The Cardinals’ need to protect him from the Rule 5 draft and wish to improve their lefthanded options in the bullpen merged this winter in an experiment with prospect Genesis Cabrera.
The 22-year-old lefthander, who was acquired in July from the Rays in the trade that sent Tommy Pham to Tampa Bay, has been working out of the bullpen with Licey in the Dominican League this winter.
Through his first 10 appearances, Cabrera had struck out seven, walked two and allowed five hits in seven innings. But for the Cardinals, performance is secondary to practice.
In conjunction with the Licey coaching staff, Cabrera is getting used to the rhythm of relief—when to work out, when to warm up, how often to be ready and how to know when his arm is tired or his stuff spotty.
The Cardinals intend to add Cabrera, who signed with the Rays out of the Dominican Republic in 2013, to the 40-man roster in November. That makes their interest in seeing him work as a reliever twofold.
First, it gives him a route to the majors in 2019.
Second, his turn as a reliever in Triple-A Pacific Coast League playoffs intrigued the organization. Cabrera’s velocity climbed in the Memphis bullpen and he utilized his best stuff while minimizing some of his erratic control.
Cabrera pitched 1.1 scoreless innings and tiptoed around three walks in the Triple-A national championship game. On the way to Memphis’ second consecutive PCL title, he struck out three in 3.2 innings versus Fresno, all in relief.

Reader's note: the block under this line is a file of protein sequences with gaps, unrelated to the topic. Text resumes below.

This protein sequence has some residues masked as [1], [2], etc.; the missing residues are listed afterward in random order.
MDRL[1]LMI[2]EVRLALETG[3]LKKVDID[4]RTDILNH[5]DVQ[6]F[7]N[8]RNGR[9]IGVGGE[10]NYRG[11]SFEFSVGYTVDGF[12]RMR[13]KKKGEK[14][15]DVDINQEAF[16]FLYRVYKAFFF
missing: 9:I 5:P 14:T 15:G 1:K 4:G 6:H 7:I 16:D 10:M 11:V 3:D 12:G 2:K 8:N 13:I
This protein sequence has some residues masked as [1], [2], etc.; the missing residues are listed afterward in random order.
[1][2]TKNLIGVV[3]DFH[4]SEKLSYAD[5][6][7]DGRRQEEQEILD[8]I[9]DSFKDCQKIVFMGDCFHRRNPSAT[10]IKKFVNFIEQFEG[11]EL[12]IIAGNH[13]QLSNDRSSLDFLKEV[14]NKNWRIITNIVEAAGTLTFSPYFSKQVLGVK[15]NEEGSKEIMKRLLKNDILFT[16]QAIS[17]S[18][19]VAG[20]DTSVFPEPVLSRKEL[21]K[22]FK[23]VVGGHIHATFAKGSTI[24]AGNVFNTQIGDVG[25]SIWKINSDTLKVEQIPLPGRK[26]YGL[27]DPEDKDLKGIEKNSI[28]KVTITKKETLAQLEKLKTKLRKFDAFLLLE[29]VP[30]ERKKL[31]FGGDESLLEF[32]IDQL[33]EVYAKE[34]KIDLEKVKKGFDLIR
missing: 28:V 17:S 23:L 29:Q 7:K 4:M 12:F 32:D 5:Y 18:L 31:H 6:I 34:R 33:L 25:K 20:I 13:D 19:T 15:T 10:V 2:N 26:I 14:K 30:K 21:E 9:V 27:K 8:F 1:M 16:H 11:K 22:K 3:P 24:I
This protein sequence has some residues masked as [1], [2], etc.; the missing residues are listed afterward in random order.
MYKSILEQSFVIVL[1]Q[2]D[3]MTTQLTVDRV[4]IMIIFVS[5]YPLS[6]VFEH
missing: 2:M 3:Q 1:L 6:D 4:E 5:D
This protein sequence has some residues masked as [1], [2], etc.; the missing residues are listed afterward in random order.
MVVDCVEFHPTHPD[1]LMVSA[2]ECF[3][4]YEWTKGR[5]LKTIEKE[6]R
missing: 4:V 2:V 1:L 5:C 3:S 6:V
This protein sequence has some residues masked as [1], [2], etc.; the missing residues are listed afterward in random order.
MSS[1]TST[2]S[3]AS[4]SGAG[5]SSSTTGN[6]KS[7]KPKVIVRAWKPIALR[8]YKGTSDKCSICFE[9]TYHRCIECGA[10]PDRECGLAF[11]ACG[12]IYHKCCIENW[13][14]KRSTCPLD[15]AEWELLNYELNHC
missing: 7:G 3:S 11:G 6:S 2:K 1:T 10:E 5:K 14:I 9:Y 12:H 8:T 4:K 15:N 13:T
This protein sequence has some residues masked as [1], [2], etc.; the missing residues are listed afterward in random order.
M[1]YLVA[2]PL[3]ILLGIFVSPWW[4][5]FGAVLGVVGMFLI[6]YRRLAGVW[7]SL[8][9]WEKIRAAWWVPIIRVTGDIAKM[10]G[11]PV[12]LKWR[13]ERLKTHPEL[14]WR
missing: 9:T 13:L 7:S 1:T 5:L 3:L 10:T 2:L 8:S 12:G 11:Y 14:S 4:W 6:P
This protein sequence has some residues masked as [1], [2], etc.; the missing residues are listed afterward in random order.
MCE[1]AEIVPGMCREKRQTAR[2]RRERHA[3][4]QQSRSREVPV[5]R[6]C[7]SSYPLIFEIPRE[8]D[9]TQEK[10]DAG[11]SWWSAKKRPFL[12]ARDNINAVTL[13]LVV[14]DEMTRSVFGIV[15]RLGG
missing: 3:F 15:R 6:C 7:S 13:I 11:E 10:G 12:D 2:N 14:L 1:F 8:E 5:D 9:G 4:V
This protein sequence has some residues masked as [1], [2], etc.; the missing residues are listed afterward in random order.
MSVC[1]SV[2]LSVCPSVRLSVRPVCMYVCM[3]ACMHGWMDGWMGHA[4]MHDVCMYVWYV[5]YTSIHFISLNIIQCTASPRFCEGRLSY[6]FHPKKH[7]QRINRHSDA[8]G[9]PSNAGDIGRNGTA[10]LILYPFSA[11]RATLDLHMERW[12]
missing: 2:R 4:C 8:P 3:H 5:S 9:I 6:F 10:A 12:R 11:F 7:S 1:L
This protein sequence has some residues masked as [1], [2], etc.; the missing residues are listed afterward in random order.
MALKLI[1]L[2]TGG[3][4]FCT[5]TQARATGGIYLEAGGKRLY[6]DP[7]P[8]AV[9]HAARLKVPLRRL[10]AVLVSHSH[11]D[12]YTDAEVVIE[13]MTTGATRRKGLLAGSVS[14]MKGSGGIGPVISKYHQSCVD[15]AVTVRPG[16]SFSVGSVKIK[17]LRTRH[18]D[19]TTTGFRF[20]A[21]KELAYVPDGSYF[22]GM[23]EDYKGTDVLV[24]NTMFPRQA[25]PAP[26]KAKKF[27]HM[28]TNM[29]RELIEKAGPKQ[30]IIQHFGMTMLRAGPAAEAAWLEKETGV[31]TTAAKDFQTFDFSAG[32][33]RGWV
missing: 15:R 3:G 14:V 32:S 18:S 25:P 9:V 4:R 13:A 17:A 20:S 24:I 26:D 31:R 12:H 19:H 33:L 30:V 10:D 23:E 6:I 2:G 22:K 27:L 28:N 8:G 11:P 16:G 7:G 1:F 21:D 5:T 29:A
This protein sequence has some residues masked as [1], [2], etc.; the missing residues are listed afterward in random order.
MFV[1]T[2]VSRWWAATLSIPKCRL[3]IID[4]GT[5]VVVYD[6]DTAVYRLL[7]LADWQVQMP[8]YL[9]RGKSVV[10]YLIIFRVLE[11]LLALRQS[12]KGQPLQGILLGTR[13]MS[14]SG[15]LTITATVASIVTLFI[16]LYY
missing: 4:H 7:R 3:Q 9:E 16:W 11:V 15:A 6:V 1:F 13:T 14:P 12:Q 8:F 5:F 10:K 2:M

The promotion to the Triple-A bullpen came after Cabrera had worked as a Double-A starter for both the Rays and Cardinals. He logged a career high 140.1 innings on the season and recorded a 4.17 ERA and 1.32 WHIP with 148 strikeouts and 71 walks.
Described by some scouts as “Carlos Martinez from the left side,” Cabrera has the same build and similar wiry athleticism as the Cardinals’ starter. He does not have the same horsepower or power sinker, though he does touch 98 mph with his fastball and sat near 97 as a reliever.
The Cardinals have been candid about their search for a lefthanded reliever this offseason. Cabrera, with his power fastball and breaking ball, probably will enter 2019 as the organization’s lone power lefty at the higher levels. That has appeal if Cabrera’s winter work has effect.
• Lefthander Rick Ankiel will attempt to make a comeback as a reliever with the Cardinals in 2019 after five years away from the game and 14 years since his last pitching appearance. However, his return will be delayed a few months by offseason surgery to reattach his elbow ligament. The Cardinals are waiting with a minor league contract when Ankiel is ready to pitch.
Ankiel ranked as the top pitching prospect in the game 20 years ago and finished second in National League Rookie of the Year balloting in 2000. But a bout of extreme wildness and then Tommy John surgery forced him to reinvent himself as a slugging outfielder.
• Longtime coach, manager and mentor Steve Turco will receive Minor League Baseball’s Mike Coolbaugh Award in December. Turco piloted the Cardinals’ Gulf Coast League affiliate to a title in 2017 and has been a constant in player development for decades. He is being honored for his “outstanding work ethic, knowledge of the game, and skill in mentoring young players.”